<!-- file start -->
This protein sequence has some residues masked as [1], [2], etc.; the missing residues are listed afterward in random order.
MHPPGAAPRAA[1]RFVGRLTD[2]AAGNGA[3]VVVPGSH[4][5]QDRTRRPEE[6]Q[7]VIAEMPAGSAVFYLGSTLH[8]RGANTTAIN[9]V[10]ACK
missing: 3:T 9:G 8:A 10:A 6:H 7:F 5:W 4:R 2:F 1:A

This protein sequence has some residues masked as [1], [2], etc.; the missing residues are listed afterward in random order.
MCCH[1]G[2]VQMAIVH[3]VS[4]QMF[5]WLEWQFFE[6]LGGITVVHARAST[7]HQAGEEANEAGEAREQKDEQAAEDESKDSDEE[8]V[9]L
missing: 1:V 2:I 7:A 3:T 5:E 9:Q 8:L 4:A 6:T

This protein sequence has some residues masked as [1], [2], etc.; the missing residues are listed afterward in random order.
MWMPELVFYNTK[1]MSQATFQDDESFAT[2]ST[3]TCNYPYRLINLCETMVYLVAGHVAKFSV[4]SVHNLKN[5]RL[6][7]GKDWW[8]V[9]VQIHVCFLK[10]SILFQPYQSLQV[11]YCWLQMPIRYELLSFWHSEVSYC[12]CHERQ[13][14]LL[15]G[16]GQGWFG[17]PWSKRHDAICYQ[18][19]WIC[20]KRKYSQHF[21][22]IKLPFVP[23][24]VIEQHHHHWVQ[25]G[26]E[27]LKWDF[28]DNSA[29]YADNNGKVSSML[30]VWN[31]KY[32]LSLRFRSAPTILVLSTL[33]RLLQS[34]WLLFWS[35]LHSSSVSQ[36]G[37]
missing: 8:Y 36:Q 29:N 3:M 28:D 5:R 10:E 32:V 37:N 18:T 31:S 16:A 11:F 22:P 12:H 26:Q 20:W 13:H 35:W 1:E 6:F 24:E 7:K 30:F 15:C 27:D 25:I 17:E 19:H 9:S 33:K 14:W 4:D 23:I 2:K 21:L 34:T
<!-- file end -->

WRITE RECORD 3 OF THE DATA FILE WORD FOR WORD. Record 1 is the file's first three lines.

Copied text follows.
This protein sequence has some residues masked as [1], [2], etc.; the missing residues are listed afterward in random order.
MWMPELVFYNTK[1]MSQATFQDDESFAT[2]ST[3]TCNYPYRLINLCETMVYLVAGHVAKFSV[4]SVHNLKN[5]RL[6][7]GKDWW[8]V[9]VQIHVCFLK[10]SILFQPYQSLQV[11]YCWLQMPIRYELLSFWHSEVSYC[12]CHERQ[13][14]LL[15]G[16]GQGWFG[17]PWSKRHDAICYQ[18][19]WIC[20]KRKYSQHF[21][22]IKLPFVP[23][24]VIEQHHHHWVQ[25]G[26]E[27]LKWDF[28]DNSA[29]YADNNGKVSSML[30]VWN[31]KY[32]LSLRFRSAPTILVLSTL[33]RLLQS[34]WLLFWS[35]LHSSSVSQ[36]G[37]
missing: 8:Y 36:Q 29:N 3:M 28:D 5:R 10:E 32:V 37:N 18:T 31:S 16:A 11:F 22:P 12:H 26:Q 20:W 13:H 35:W 1:E 6:F 24:E 7:K 30:F 15:C 27:D 25:I 17:E 19:H 9:S 33:K 14:W 4:D 23:I 2:K 21:L 34:T